Lagos, Nigeria – On July 15, Reverend Fathers Donatus Cleophas and Mark Cheitnum were in the empty rectory of Christ the King parish in Yadin Garu, a town in the Southern Kaduna area of northwest Nigeria when five armed men walked in.
The gunmen confiscated the phones of both priests, who had stayed to celebrate mass after an ordination service in that diocese, and led them into the muddy grounds of a maize farm near the parish. There, Cheitnum was shot dead, and his body was left in the rain, while his colleague was taken away.
“We did not have any scuffle, nothing,” Cleophas, who has since regained his freedom, told Al Jazeera. “All I can think of is because maybe Father [Mark] was wearing canvas [shoes] and he could not keep up with the pace at which we were moving.”
According to the Armed Conflict Location and Event Data Project (ACLED), violence against Christians targeted on the basis of their religious identity has spiked, just as political violence against civilians has generally been on the rise too. Its data shows that attacks on Christians in the country increased by 21 percent in 2021 compared with 2020. On average, monthly attacks have also risen by over 25 percent in the last year.
In June, gunmen killed dozens at a Catholic church in Ondo, spotlighting a possibly religious undertone to the country’s insecurity. The state government blamed the ISIL-linked ISWAP (Islamic State in West Africa Province) for the incident, but the group is yet to claim responsibility.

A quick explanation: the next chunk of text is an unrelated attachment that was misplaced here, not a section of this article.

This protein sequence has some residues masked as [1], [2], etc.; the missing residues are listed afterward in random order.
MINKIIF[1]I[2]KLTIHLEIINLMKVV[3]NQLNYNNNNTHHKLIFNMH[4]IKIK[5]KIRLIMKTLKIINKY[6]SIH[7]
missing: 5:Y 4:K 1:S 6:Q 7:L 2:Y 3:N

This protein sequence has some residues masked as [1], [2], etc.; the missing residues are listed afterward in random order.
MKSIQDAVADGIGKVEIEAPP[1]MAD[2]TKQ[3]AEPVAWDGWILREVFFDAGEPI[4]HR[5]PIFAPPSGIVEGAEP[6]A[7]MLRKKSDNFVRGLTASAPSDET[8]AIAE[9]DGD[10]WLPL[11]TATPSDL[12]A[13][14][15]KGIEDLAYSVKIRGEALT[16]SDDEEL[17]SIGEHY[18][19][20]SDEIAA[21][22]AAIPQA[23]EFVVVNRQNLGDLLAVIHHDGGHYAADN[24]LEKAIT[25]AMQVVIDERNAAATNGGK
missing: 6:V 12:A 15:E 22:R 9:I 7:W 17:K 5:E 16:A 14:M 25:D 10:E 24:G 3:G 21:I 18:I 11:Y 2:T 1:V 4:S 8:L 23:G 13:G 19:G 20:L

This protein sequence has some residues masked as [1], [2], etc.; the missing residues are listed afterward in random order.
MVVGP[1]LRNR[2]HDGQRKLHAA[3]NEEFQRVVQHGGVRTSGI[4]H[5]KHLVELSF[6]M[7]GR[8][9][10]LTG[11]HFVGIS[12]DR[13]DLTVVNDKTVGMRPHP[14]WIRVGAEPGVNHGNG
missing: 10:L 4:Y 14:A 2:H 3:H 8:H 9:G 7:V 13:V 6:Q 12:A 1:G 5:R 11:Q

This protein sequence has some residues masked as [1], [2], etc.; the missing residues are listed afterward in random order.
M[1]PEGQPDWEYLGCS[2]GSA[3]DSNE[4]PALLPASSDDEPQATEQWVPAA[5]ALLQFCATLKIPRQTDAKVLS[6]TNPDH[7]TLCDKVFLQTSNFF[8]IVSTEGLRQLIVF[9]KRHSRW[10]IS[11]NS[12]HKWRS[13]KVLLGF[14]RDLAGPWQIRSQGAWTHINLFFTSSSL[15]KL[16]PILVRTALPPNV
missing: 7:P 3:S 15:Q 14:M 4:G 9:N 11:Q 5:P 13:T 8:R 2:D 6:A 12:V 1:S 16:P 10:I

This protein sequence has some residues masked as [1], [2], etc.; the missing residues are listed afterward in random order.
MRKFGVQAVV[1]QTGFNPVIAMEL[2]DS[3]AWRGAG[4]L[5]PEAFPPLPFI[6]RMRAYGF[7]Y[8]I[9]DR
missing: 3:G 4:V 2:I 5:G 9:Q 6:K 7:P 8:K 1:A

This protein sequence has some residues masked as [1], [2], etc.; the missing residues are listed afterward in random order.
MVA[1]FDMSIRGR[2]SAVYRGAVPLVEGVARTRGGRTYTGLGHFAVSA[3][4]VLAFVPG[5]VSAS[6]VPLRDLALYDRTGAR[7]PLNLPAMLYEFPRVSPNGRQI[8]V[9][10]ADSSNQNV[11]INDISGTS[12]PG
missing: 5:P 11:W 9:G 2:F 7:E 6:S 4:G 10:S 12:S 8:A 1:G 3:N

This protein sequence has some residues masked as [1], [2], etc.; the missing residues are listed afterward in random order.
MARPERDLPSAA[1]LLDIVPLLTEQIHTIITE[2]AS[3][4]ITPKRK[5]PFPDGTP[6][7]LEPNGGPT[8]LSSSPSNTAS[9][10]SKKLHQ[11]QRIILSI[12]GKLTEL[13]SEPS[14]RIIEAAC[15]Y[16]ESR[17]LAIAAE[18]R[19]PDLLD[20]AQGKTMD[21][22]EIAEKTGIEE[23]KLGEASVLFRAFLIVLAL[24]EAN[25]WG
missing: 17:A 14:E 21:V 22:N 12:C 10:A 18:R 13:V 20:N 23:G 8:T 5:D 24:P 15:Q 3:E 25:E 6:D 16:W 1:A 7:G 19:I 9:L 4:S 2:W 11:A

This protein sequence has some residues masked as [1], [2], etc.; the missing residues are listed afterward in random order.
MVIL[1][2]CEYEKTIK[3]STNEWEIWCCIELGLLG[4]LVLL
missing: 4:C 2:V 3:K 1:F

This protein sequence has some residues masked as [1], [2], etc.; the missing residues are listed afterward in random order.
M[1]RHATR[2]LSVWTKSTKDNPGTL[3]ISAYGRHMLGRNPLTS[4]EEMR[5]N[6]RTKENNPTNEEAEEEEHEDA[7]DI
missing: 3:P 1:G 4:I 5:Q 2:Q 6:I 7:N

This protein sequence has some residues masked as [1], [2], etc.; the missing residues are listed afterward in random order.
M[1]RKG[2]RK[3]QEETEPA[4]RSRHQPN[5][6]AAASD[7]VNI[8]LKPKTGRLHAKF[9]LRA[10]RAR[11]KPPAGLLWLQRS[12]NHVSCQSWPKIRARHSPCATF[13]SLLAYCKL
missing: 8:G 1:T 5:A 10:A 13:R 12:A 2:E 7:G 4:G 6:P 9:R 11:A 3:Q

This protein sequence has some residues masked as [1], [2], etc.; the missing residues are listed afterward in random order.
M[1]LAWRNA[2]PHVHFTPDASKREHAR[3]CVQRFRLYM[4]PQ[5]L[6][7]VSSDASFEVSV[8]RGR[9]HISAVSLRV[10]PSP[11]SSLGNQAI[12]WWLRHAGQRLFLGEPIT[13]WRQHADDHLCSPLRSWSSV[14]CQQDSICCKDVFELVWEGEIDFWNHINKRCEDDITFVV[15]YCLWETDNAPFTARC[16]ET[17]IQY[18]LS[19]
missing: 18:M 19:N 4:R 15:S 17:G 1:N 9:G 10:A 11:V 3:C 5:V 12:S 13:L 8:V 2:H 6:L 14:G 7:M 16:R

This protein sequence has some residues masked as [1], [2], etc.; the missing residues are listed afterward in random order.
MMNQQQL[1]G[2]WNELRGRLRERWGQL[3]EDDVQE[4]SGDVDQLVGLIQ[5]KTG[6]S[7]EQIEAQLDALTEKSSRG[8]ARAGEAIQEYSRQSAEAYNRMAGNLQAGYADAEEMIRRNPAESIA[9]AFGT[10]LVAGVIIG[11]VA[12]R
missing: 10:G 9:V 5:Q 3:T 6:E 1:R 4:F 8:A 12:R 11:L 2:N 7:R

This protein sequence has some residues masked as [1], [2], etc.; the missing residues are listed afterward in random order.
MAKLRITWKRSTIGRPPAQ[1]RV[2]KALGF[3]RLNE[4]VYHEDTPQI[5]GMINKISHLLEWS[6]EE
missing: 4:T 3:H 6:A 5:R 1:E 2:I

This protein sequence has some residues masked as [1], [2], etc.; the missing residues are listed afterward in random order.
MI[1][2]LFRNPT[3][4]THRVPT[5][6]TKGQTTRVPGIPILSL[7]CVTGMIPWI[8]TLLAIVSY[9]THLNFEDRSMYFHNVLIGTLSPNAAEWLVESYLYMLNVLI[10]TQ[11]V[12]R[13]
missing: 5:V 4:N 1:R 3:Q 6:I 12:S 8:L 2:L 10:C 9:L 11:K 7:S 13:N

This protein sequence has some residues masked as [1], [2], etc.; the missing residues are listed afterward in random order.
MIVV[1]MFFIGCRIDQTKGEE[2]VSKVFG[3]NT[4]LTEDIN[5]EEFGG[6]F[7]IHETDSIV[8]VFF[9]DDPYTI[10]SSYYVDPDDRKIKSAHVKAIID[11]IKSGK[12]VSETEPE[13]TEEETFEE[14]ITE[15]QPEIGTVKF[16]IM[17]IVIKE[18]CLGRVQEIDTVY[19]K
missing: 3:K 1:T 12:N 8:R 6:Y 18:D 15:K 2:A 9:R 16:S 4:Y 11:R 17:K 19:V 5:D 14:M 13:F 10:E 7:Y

Experts say attacks against the church are also increasingly targeting Christian leaders, as operations of armed groups nationwide assume dangerous dimensions. Indeed, between January 2020 and July 2022, there were 99 independent attacks against Nigerian clergy, ranging from abductions to outright murder, according to ACLED’s database which compiled records from local media reports.
“The data is a very vivid reflection of what is going on in our society [with regards to] the economic hardship and the booming kidnapping for ransom industry that we see today,” said Olajumoke Ayandele, a former ACLED researcher and currently a postdoctoral research fellow at New York University’s The Centre for the Study of Africa and the African Diaspora.
For the families of those who have lost loved ones to violence in Nigeria. (Psalm 34:18)
For the safety and security of Christian leaders in Nigeria. May they remain faithful in the protection of the Lord. (2 Thessalonians 3:3)
For the economic growth and development of Nigeria, that hardship may be overcome and replaced with growth and prosperity.